Dating the German and Austrian editions

Reference can be made to a large body of documentary evidence to determine the publication dates of these first editions:

  • Allgemeine musikalische Zeitung (AmZ) – Leipzig’s leading music periodical
  • Musikalisch-literarischer Monatsbericht (MlM)[1] – periodical established by the Verein der deutschen Musikalienhändler
  • Musikalischer Monatanzeiger aller im Jahre 1840 neu erscheinenden Musikalien – similar to preceding periodical, providing supplementary information about the dates of Opp. 35–42
  • Wiener Zeitung[2] – Austrian periodical in which the publication of Opp. 2, 3, 44, 45 & 50 and of Hexameron was announced
  • books by Niecks (1888, R1902), Brown (1972), and Chomiński and Turło (1990). Many of the dates proposed by these authors diverge from those indicated in the press.

Publishers in Germany and Austria used the musical press not only to announce the release of their editions but also, quite frequently, to inform readers that they had acquired certain works. It is essential to distinguish between acquisition advertisements and publication advertisements (respectively ‘AA’ and ‘PA’ in Tables 10 & 11) and above all not to confuse the dates of first publicity notices with those of actual publication. The fact that advertisements such as these were not produced systematically means that significant gaps occur within any chronology constructed on the basis thereof. A fuller picture of publication dates can be gained by referring to the review sections of the AmZ, i.e. ‘Kurze Anzeige’ and ‘Rezensionen’ (respectively abbreviated ‘KA’ and ‘R’ in Table 10). The abbreviation ‘IB’ in Table 10 indicates a date emanating from the Intelligenz-Blatt, published as a supplement to the AmZ. For a short time in 1842–43, the AmZ printed a summary list of those editions released during the week or fortnight before the appearance of the journal itself; dates listed in Tables 10 & 11 which come from these summaries are marked with an asterisk.[3] Comments are provided in note 88 for dates followed by a dagger (†).[4]

It is important to consider which information most reliably reflects the actual dates of publication. In general, dates taken from MlM are both extremely accurate and more or less complete, thanks to their likely provenance from and correspondence with the dates inscribed in the registers in the archives of the Verein der deutschen Musikalienhandler, which unfortunately have not survived. Compared to the AmZ’s dates, those from MlM sometimes follow by one month (see Opp. 40–42) but rarely longer (Opp. 59, 60–62). Cross-reference between the MlM’s dates and asterisked ones from the AmZ leads to two conclusions: editions published in the second half of the month appeared in the next month’s MlM, whereas for those editions published in the first half of the month the two sources’ dates are identical.

No press advertisements appear to exist for A. M. Schlesinger’s edition of the Rondo Op. 1; therefore, a choice is required between the date proposed by Brown as well as Chomiński and Turło (December 1835), versus the more general one indicated in this catalogue (1835; see 1–1-Sam). As for the Polonaise Op. 3, the advertisement in the Leipzig press appears to have been released long after the edition itself (cf. 3–1-ME), again necessitating a choice. In the case of the Posthumous Works, a noteworthy discrepancy exists between the dates in MlM and the ‘4 JU 55’ stamped on the volume registered by A. M. Schlesinger at Stationers’ Hall to gain copyright protection in England (see England; see also note 4 under Publications of A.M. Schlesinger and successor (Robert Lienau). This deposit demonstrates that the German edition was ready for release some time before the date announced in the Hofmeister periodical.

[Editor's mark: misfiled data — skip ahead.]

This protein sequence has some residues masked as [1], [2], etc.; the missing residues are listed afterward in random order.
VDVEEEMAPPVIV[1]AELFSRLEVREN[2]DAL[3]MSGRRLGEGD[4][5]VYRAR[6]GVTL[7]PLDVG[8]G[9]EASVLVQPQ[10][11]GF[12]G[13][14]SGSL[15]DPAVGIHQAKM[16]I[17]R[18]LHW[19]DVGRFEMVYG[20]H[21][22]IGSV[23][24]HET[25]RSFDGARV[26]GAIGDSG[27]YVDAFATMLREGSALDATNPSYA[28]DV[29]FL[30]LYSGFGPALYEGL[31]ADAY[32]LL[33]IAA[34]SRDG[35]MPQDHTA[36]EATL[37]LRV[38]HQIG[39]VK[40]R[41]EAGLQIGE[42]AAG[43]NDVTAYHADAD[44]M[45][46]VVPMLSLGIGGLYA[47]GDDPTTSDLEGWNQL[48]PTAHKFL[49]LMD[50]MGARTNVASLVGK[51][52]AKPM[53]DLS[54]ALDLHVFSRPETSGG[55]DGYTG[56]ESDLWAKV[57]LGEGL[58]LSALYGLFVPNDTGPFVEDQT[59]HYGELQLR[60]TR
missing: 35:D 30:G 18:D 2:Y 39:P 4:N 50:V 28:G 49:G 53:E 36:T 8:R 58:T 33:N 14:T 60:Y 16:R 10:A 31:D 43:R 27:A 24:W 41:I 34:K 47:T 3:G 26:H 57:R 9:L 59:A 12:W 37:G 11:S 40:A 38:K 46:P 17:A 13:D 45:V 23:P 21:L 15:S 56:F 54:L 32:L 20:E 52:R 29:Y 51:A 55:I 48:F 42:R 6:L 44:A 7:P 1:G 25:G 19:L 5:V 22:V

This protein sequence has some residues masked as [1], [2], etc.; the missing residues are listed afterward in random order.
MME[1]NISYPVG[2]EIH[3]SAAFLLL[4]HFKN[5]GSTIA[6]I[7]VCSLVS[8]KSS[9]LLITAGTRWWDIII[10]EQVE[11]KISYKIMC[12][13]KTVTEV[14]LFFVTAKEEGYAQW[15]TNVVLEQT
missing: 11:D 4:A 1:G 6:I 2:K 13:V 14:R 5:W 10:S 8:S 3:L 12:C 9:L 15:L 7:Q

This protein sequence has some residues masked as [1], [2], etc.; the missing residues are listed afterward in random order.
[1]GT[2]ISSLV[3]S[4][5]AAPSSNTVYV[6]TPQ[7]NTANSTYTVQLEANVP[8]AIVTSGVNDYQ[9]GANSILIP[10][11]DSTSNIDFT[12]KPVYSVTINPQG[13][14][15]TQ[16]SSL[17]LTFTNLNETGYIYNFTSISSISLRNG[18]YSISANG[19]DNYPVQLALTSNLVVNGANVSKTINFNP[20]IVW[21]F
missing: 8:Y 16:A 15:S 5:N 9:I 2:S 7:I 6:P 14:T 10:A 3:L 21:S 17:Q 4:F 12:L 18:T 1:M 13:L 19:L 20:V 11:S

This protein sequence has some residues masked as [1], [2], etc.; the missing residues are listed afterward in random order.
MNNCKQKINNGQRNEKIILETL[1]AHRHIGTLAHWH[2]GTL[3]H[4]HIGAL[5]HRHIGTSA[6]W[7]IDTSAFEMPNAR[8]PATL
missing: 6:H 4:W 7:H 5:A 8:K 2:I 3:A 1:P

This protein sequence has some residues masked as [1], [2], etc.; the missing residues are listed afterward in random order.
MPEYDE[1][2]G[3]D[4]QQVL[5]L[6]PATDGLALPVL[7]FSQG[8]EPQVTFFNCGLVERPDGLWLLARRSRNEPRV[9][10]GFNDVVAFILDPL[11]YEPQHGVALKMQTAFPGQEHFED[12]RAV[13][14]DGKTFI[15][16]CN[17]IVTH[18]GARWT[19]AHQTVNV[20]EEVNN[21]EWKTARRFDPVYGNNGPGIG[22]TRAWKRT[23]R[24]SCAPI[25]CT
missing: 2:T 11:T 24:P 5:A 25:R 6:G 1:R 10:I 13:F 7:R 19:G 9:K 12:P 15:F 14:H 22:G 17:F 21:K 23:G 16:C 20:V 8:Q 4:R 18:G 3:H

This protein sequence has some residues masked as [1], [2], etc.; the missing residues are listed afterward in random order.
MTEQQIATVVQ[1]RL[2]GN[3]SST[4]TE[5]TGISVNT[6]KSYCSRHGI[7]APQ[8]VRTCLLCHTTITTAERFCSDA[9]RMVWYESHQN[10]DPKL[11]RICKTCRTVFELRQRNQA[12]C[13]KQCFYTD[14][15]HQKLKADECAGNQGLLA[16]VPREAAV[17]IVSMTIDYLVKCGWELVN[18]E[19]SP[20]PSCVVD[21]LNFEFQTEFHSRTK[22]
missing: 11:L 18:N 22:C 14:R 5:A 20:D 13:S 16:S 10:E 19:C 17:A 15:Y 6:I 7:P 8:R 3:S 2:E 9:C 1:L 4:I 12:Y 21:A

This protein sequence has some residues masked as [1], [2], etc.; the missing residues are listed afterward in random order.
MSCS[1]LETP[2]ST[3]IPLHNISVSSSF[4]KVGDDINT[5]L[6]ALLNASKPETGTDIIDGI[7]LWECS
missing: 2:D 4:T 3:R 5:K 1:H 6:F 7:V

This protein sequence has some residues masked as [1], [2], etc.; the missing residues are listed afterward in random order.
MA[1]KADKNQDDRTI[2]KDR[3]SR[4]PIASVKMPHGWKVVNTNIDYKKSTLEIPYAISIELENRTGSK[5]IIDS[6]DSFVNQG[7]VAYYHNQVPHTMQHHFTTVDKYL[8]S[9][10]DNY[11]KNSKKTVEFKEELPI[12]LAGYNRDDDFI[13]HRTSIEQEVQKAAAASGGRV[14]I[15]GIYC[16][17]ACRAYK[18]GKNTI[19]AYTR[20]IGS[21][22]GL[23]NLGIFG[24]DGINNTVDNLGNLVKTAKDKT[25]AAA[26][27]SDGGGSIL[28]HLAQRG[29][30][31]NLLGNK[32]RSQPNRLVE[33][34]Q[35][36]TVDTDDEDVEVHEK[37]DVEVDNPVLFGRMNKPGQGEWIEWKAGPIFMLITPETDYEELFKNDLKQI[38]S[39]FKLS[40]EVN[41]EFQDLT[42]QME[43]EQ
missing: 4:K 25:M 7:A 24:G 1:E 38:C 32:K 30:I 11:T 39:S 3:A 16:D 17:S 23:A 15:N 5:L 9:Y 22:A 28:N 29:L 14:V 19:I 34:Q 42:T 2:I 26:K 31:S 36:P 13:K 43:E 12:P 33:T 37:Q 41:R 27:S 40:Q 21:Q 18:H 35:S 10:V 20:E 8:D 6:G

[1] As its name suggests, MlM normally appeared on a monthly basis, but occasionally it spanned a two-month period – including the issues containing announcements of Chopin’s Opp. 2, 3, 6–19, 25–27, 32, 37 & 74, Grand Duo Concertant, and Hexameron.

[2] The dates attributed to this periodical derive from Weinmann 1966 and 1980.

[3] These include the following:

  • 5/1/1842: publications from 15/12/1841 to 4/1/1842 (Op. 43, ‘Notre Temps’ album including the Mazurka from La France Musicale)
  • 2/2/1842: publications from 26/1/1842 to 1/2/1842 (Op. 44, ‘Album-Beethoven’ containing Op. 45, Opp. 46–49)
  • 9/2/1842: publications from 2/2/1842 to 8/2/1842 (separate edition of Mazurka from La France Musicale)
  • 31/8/1842: publications from 23/8/1842 to 29/8/1842 (Op. 50)
  • 26/4/1843: publications from 18/4/1842 to 24/4/1843 (Op. 51)
  • 1/5/1843: publications from 2/5/1843 to 8/5/1843 (separate edition of Op. 45)
  • 22/11/1843: publications from 14/11/1843 to 20/11/1843 (Opp. 52–54).

[4] Further comment is needed in the following cases:

  • Op. 2: the actual publication date appears to coincide with the one stipulated by Chomiński and Turło (1990). In successive letters to Tytus Woyciechowski dating from 27 March, 27 April, 15 May and 5 June 1830, Chopin refers to the publication of these variations; thus there is little doubt that Haslinger brought them out in 1830 on the occasion of the Oster-Messe (Easter Fair) in Leipzig.
  • Op. 3: the advertisement appeared in the Intelligenz-Blatt accompanying the AmZ from August 1836 (No. 10), though bearing the date ‘Wien, im Juli 1836’.
  • Opp. 13, 14: because an unusually extended interval elapsed between the acquisition advertisement and actual publication, Kistner placed an updated version of the advertisement in the Intelligenz-Blatt of December 1833.